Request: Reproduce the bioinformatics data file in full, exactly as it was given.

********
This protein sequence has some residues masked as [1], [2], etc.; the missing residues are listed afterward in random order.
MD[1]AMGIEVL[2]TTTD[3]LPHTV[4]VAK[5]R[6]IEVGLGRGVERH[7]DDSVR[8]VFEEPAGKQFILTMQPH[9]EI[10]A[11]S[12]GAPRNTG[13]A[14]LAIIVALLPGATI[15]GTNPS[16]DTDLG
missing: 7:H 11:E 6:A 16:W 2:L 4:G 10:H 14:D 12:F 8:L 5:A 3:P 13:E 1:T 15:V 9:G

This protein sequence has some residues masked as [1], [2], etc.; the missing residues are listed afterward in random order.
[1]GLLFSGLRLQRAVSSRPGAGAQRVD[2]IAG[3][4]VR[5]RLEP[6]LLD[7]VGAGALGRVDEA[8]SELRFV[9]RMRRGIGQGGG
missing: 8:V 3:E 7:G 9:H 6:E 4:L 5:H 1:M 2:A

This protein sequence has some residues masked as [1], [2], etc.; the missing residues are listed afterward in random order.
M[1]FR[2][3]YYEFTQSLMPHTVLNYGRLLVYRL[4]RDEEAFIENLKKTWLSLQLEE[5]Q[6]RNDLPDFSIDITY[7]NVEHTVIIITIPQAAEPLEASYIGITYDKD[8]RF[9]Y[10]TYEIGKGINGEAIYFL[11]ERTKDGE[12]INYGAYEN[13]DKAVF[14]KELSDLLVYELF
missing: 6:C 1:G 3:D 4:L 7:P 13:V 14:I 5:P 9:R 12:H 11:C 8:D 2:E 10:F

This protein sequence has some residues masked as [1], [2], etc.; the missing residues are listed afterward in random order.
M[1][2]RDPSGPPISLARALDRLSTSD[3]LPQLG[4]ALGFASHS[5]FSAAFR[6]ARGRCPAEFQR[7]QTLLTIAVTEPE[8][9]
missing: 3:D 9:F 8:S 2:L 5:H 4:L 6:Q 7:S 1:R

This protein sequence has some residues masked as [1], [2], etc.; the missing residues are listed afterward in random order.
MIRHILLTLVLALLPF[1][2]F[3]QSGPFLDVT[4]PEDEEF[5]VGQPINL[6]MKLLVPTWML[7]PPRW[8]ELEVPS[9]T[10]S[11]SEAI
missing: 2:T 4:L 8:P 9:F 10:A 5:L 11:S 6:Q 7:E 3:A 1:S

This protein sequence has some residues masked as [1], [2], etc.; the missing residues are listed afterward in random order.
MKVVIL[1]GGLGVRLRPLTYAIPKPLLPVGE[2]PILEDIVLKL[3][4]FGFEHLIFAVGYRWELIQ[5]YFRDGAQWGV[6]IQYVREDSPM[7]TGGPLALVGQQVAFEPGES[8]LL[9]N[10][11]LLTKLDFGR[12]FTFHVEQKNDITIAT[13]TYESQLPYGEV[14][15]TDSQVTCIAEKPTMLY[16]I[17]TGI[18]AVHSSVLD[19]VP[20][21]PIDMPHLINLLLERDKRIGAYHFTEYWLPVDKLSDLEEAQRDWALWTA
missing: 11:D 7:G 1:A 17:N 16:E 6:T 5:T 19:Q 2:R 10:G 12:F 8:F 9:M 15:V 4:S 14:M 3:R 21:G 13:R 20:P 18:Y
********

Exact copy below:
This protein sequence has some residues masked as [1], [2], etc.; the missing residues are listed afterward in random order.
MD[1]AMGIEVL[2]TTTD[3]LPHTV[4]VAK[5]R[6]IEVGLGRGVERH[7]DDSVR[8]VFEEPAGKQFILTMQPH[9]EI[10]A[11]S[12]GAPRNTG[13]A[14]LAIIVALLPGATI[15]GTNPS[16]DTDLG
missing: 7:H 11:E 6:A 16:W 2:L 4:G 10:H 14:D 12:F 8:L 5:A 3:P 13:E 1:T 15:V 9:G

This protein sequence has some residues masked as [1], [2], etc.; the missing residues are listed afterward in random order.
[1]GLLFSGLRLQRAVSSRPGAGAQRVD[2]IAG[3][4]VR[5]RLEP[6]LLD[7]VGAGALGRVDEA[8]SELRFV[9]RMRRGIGQGGG
missing: 8:V 3:E 7:G 9:H 6:E 4:L 5:H 1:M 2:A

This protein sequence has some residues masked as [1], [2], etc.; the missing residues are listed afterward in random order.
M[1]FR[2][3]YYEFTQSLMPHTVLNYGRLLVYRL[4]RDEEAFIENLKKTWLSLQLEE[5]Q[6]RNDLPDFSIDITY[7]NVEHTVIIITIPQAAEPLEASYIGITYDKD[8]RF[9]Y[10]TYEIGKGINGEAIYFL[11]ERTKDGE[12]INYGAYEN[13]DKAVF[14]KELSDLLVYELF
missing: 6:C 1:G 3:D 4:L 7:P 13:V 14:I 5:P 9:R 12:H 11:C 8:D 2:E 10:F

This protein sequence has some residues masked as [1], [2], etc.; the missing residues are listed afterward in random order.
M[1][2]RDPSGPPISLARALDRLSTSD[3]LPQLG[4]ALGFASHS[5]FSAAFR[6]ARGRCPAEFQR[7]QTLLTIAVTEPE[8][9]
missing: 3:D 9:F 8:S 2:L 5:H 4:L 6:Q 7:S 1:R

This protein sequence has some residues masked as [1], [2], etc.; the missing residues are listed afterward in random order.
MIRHILLTLVLALLPF[1][2]F[3]QSGPFLDVT[4]PEDEEF[5]VGQPINL[6]MKLLVPTWML[7]PPRW[8]ELEVPS[9]T[10]S[11]SEAI
missing: 2:T 4:L 8:P 9:F 10:A 5:L 11:S 6:Q 7:E 3:A 1:S

This protein sequence has some residues masked as [1], [2], etc.; the missing residues are listed afterward in random order.
MKVVIL[1]GGLGVRLRPLTYAIPKPLLPVGE[2]PILEDIVLKL[3][4]FGFEHLIFAVGYRWELIQ[5]YFRDGAQWGV[6]IQYVREDSPM[7]TGGPLALVGQQVAFEPGES[8]LL[9]N[10][11]LLTKLDFGR[12]FTFHVEQKNDITIAT[13]TYESQLPYGEV[14][15]TDSQVTCIAEKPTMLY[16]I[17]TGI[18]AVHSSVLD[19]VP[20][21]PIDMPHLINLLLERDKRIGAYHFTEYWLPVDKLSDLEEAQRDWALWTA
missing: 11:D 7:G 1:A 17:N 16:E 6:T 5:T 19:Q 2:R 10:G 12:F 8:F 9:M 15:V 4:S 14:M 3:R 21:G 13:R 20:P 18:Y